Wednesday, February 8, 2012

Player Monster Knowledge

Peter over at his Dungeon Fantastic blog asked an interesting question in his post, Player Reading Monster Manuals.  Go give it a read, I'll wait.  And if you have a second answer his poll on the side.  I'll wait.

There is no way you can enforce the players not to read the monster manuals.  If you play, most people I know get the core books.  And in a game where monsters are a regular occurrence I believe players would have some knowledge of them through stories, trainers or whatever.  Most people who live in my campaign world know trolls regenerate.  I'm not going to deny my players that knowledge.  Some may argue the more unique monsters the players would have no knowledge.  Fair enough.

But this is when a GM needs to take advantage of the player's knowledge and turn it on them.  So for shits and giggles let's use a medusa as an example.  Stone gaze, and because of Clash of the Titans she may be kick ass with a bow, poison snake head, all of us can recite the list of fine qualities this lovely lady possesses.  So players are armed with what they think they will happen.  Ah oh, lookie here, this medusa doesn't turn anyone to stone.  This one turns them into water, trickle into the river next her layer and wash into the sea.  Those stone to flesh potions might as well be orc turds for as useful as they will be. Maybe her gaze is not the catalyst, maybe she breathes out a gas and those who are in the area of effect become nothing more than a puddle. 

GMs cannot be lazy.  They must put the effort into creating new monsters or at least variations of  a critter to build tension when a monster is encountered.  Tweaking old monsters, playing on expectations is a great way to startle the players out of their comfort zone. 

The other thing is just to make new monsters.  Blogs are dedicated to making monsters.  You can't swing a dead displacer beast without hitting a new one.  But the best monsters are the ones you make yourself.  In this case the players will only know them by their description and not their stats.  Like I said before, GMs cannot be lazy, they need to put that effort in.  Players know as much as the GMs and sometimes more. 

This ain't 1979 when only a couple of kids had the books.  This is 2012 and everyone has the books in print, PDF, on their phones and ipads and crap I probably haven't heard of. 

But I say go ahead and read your little monster manuals, I got stuff in my head that's gonna make you lose sleep. 


  1. When I started gaming I had a DMG and eventually a players handbook. After about two years I had a Monster Manual 2. But it was too late, almost every monster I ever had or ever will make is homebrew.

    I recycle them, players eventually figure things out, but I highly recommend the practice. Just remember, if you make the monster, the players end up naming them.

    Be wary that the monster you love and think is bad-ass and terror inspiring, may end up being renamed "Mag-babies" or "Fugglers".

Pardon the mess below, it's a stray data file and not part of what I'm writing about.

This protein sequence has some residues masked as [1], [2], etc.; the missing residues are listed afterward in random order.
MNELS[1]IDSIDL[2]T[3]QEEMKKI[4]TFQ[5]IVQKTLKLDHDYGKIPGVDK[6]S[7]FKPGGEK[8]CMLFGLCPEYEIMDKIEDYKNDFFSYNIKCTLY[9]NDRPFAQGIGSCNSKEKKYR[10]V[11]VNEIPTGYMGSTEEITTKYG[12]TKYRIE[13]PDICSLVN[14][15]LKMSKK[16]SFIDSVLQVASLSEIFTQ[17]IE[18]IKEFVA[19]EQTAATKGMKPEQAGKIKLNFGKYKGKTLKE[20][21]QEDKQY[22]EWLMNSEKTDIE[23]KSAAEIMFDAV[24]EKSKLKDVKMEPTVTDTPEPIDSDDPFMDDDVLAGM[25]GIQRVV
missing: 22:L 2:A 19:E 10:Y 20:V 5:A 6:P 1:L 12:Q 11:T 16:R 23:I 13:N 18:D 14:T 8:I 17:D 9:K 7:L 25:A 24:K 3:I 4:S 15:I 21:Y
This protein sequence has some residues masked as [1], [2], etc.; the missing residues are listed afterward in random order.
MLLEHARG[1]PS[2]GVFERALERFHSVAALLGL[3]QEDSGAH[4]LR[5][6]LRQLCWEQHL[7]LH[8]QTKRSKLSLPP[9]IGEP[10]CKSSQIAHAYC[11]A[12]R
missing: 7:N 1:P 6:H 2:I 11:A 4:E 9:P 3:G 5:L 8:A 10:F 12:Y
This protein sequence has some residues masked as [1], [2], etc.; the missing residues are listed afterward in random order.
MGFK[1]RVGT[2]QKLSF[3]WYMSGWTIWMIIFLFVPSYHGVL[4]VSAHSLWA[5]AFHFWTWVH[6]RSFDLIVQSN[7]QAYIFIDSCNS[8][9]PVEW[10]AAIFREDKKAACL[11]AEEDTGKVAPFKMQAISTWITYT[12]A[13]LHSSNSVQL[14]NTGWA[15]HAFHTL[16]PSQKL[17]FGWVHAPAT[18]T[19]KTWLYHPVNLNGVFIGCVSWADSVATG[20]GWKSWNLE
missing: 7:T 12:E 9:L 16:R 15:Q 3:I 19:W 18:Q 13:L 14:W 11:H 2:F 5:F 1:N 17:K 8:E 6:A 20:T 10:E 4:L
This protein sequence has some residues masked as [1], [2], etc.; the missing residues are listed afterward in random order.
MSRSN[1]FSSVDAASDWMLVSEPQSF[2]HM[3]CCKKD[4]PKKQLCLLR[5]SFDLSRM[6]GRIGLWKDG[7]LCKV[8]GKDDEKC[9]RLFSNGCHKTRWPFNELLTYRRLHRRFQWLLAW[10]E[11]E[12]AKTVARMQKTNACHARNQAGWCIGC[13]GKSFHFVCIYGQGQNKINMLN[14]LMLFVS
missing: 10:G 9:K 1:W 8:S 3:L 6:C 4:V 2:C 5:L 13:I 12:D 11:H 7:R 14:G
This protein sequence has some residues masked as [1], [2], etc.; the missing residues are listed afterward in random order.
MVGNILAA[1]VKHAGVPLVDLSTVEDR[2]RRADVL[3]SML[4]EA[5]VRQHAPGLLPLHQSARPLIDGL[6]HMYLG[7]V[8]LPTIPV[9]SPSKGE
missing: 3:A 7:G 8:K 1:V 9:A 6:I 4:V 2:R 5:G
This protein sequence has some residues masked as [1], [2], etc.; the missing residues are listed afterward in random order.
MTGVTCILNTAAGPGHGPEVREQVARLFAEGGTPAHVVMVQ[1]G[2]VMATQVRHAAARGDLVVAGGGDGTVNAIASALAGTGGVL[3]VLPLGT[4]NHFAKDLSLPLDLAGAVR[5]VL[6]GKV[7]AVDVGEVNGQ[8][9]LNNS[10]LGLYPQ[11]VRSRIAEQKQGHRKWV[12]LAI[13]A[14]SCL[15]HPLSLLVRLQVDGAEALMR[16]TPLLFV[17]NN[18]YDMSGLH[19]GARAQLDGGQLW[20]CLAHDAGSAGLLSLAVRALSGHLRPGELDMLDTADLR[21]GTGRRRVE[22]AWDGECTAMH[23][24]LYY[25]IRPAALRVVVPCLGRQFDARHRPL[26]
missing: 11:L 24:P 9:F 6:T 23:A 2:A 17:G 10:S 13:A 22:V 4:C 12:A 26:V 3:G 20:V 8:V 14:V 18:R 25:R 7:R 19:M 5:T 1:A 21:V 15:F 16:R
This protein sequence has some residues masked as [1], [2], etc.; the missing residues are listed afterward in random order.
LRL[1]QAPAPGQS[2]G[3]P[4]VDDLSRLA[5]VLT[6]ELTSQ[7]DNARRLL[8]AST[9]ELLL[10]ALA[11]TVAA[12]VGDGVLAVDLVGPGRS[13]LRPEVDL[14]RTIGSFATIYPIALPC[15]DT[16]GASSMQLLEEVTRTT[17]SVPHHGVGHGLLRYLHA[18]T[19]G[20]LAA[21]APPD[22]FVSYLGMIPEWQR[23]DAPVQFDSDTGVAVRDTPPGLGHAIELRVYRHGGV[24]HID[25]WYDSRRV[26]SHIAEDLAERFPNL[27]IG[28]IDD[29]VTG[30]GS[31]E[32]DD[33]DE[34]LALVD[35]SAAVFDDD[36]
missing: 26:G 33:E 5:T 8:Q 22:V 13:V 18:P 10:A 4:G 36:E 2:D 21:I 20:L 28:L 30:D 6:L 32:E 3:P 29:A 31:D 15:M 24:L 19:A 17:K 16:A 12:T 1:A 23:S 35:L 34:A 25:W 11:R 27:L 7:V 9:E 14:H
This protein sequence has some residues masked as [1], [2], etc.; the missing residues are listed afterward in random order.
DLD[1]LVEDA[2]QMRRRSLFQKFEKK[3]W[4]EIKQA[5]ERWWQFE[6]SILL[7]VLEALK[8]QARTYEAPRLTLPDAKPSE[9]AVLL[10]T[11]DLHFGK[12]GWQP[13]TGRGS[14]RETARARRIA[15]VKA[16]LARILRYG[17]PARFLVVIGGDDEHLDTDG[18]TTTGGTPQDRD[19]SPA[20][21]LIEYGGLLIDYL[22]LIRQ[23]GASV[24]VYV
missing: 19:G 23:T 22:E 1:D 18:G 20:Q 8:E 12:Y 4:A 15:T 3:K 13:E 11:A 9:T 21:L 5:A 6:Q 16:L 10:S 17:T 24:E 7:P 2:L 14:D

2. Nothing can really be done about players reading the books. Metagaming is hard to control. However you're right that some knowledge is known by the PCs because of their training, etc. The trick is deciding how much they actually know.

  3. Thanks for the shout out - and I'll be sure to link this when I finish typing up my followup post.

  4. Creating monsters that deviate from the norm actually makes a lot of sense. PCs don't come all in one flavor. There are different classes. And even within a class, there are variations. Not all magic-users have the same spells for example. So why not have monsters of the same type with at least some variation in capability? It makes a lot of sense.

  5. Like I said on Peter's blog, if you're using the monsters name from the MM, then you have to expect them to use what they know!

    If you don't use the name, and only describe what it is... Or give it the name the locals call it...

  6. More or less exactly what I was going to post over on Peter's page. But since you said it already, I'll save myself the effort and just say that I agree 100%. (Probably no surprise to anyone who reads my blog, since I'm currently in the midst of a weekly new monster feature.)

  7. I know back in the early 80s when we were playing as kids (pauses for some reflection.. good times) our DM wouldn't let us look at the book while we were at the table. Then he would never say 'You came across some trolls'. He would describe them and make us figure out what they were. It was almost like he wanted us to study outside our RP time, like a good adventurer should. The MM was equivalent to learning the local flora and fauna.

  8. David's point about changing name only is a good, simple starting point, just to throw players off, and as The Dave suggests, it's only very specific descriptions or particular effects that could have them work out what a creature actually is, assuming the characters don't recognise it in game. Then it can get those new names, which if done well can even add a lot of flavour to the world, by implication even.

    Re those particular effects, the petrify to liquefy type change is likely to be a lot of fun for everyone in the room, and wake the players up. Unless they signed up for something strictly by the old books, and even if they did in the sense that back in the day it was new, there's no harm in keeping things lively and fresh.

  9. "GMs cannot be lazy."

    Awww! ;)

    Seriously, though, I agree.

  10. "I got stuff in my head that's gonna make you lose sleep."

    I don't know if my players will lose sleep over the stuff in my brainmeats, but they certainly won't be feeling comfortable at the table.